Down East January 1982

January 1982

The table of contents from the January 1982 issue of Down East.


City Awaiting a Renaissance?

Bangor, Maine’s third largest city and Penobscot River gateway to the northern two-thirds of the state, appears on the verge of regaining the prestige it enjoyed during the lumber boom of the last century. The city has survived the excesses of urban renewal, and now longtime residents have joined forces with new arrivals to revitalize the downtown quarter without sacrificing its historic aspect. By Gloria Hutchinson.

Environmental Award

This year’s winner of Down East‘s annual Environmental Award is James A. Dorso, of Gardiner, whose efforts on behalf of the wood duck have meant a dramatic comeback in Maine of the once-endangered species. By Robert Deis.

Maine’s Best-Read Community

Ever since Burrelle’s Press Clipping Service opened an office in Presque Isle, 200 residents of Aroostook County city have been following the news for a job. Paving the way for the unusual new industry was the high-energy State Development Office: An Agency on the Go. By Michael T. Kinnicutt.

Making It In Maine

The entrepreneurial skill of “finding a need and filling it” has long been a hallmark of Maine commerce, and Down East pays a visit to a trio of diverse undertakings that continue the tradition.

The Portland School of Art

Thanks to an energetic program of acquiring new classroom and studio space, attracting talented faculty, expanding its curriculum, and raising funds, the 100-year-old Portland School of Art has recently blossomed into one of the leading institutions of its kind on the East Coast, if not the nation. By Edgar Allen Beem.

Twelve Months Of Maine

In a twelve-page pictorial essay, photographer Kip Brundage chronicles the changing moods and visual subtleties of the Maine countryside and coast during the calendar year.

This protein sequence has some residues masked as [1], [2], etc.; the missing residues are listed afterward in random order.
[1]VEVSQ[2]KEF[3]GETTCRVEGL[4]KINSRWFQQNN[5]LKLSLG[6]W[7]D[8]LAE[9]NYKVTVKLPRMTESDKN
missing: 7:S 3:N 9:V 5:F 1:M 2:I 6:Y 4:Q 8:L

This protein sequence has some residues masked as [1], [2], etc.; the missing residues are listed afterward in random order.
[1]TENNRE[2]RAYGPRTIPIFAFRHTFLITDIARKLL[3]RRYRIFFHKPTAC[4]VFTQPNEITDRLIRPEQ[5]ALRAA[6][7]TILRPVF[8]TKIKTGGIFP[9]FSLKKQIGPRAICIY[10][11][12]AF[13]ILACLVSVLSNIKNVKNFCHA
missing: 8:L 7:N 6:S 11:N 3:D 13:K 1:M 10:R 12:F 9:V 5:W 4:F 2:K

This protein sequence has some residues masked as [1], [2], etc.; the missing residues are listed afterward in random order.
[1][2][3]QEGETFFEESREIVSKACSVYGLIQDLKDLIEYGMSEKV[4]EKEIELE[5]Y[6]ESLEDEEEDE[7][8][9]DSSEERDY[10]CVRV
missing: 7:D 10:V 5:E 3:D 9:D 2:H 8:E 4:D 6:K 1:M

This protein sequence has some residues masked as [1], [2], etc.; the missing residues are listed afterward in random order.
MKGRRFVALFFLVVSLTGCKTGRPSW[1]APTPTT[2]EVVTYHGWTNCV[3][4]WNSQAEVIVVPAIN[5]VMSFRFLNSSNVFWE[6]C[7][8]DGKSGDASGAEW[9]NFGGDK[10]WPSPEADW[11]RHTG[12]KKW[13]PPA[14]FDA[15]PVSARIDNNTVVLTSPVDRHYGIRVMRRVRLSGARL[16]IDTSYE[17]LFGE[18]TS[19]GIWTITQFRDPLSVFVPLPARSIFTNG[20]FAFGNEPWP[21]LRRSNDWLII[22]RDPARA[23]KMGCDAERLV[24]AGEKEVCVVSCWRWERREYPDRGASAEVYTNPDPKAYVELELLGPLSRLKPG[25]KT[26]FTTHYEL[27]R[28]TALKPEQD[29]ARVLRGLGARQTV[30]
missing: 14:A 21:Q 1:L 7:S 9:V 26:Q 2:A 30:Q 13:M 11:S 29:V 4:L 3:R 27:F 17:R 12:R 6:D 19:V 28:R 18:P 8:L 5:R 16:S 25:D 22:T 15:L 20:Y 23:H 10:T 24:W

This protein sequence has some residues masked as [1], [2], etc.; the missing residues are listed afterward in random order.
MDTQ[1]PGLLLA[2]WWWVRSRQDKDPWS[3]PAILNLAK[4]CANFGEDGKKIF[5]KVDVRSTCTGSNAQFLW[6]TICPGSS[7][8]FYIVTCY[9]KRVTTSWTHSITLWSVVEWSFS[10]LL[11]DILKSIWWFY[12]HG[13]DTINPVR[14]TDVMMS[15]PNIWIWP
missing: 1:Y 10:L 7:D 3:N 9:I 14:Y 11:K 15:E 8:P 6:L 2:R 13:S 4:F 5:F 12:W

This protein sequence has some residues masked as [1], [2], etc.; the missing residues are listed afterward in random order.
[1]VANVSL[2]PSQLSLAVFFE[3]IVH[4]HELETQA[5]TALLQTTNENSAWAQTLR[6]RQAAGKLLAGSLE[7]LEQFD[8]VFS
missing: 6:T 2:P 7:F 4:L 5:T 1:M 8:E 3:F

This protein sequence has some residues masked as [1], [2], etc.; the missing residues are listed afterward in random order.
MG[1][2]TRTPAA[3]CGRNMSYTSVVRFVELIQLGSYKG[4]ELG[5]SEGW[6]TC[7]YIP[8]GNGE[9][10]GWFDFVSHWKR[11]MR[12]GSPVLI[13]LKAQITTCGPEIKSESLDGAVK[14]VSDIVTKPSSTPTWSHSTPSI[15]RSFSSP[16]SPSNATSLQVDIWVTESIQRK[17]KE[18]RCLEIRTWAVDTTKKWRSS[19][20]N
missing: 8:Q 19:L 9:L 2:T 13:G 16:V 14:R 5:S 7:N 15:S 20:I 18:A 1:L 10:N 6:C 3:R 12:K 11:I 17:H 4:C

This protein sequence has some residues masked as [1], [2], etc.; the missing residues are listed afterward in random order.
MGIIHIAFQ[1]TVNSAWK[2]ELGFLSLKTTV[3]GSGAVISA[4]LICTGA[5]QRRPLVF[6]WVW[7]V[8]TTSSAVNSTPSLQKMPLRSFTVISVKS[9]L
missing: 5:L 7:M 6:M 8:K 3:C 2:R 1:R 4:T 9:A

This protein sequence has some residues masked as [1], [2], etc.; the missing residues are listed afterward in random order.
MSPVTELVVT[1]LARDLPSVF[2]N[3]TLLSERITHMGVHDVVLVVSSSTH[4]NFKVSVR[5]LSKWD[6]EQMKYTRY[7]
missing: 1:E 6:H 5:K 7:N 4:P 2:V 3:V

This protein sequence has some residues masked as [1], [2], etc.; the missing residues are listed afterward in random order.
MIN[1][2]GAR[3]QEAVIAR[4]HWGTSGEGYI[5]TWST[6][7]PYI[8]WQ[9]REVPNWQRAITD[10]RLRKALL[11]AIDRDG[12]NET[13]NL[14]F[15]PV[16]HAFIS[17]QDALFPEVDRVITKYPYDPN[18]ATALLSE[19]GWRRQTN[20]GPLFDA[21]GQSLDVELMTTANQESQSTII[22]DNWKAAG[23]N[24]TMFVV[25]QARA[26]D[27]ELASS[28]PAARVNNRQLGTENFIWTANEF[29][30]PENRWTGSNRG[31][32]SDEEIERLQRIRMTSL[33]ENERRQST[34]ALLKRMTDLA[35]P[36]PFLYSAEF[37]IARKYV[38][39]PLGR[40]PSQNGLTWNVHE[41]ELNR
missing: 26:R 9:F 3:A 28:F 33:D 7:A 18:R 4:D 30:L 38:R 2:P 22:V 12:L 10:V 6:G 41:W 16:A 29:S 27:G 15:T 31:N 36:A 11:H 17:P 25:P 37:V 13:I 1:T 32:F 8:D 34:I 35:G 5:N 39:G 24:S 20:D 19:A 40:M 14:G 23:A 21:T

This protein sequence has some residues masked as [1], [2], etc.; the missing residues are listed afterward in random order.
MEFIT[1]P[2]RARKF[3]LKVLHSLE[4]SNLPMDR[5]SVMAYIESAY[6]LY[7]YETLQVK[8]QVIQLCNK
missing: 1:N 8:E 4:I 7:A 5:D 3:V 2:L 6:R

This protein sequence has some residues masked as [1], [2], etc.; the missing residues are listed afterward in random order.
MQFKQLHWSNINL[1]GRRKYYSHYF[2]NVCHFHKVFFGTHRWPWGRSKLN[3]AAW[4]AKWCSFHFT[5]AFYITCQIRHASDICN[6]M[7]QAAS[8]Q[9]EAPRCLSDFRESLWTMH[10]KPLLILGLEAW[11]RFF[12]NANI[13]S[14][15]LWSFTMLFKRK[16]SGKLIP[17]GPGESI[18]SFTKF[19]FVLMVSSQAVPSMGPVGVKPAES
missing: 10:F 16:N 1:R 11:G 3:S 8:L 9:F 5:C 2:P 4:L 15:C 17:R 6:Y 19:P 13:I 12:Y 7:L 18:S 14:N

A Knack for Making Do

Seven of the entries in a recent statewide competition of architects reflect the profession’s talent for restoring or remodeling old landmarks for contemporary use, and for designing new buildings that incorporate traditional materials and modern energy efficiency. By Tucker Mann.

Tour de Force on the Kennebec

Bath Iron Works, for nearly a century builder of warships and other ships of steel, is riding high today on a near-billion-dollar backlog of orders. The state’s premier employer, with a work force of 6,700,  BIW will soon expand its operations to Portland Harbor by building a $47 million repair and refitting facility made possible by state and city bond issues that were  authorized by Maine voters last fall. John N.  Cole tells the stirring story of the yard’s tenacious pursuit of excellence through war and peace, boom and bust, to today’s crest of prosperity.

Dining in Aroostook

Ma Dudley’s eating place bucks a trend with good old fashioned cooking — and plenty of it. By Mimi E.B. Steadman.

Environmental Watch

Robert Deis takes a resource-by-resource look at the ecological victories and defeats of the year just past.

Cover: “Towards Sea Point” (48″ x 48″), oil on canvas, by John Laurent.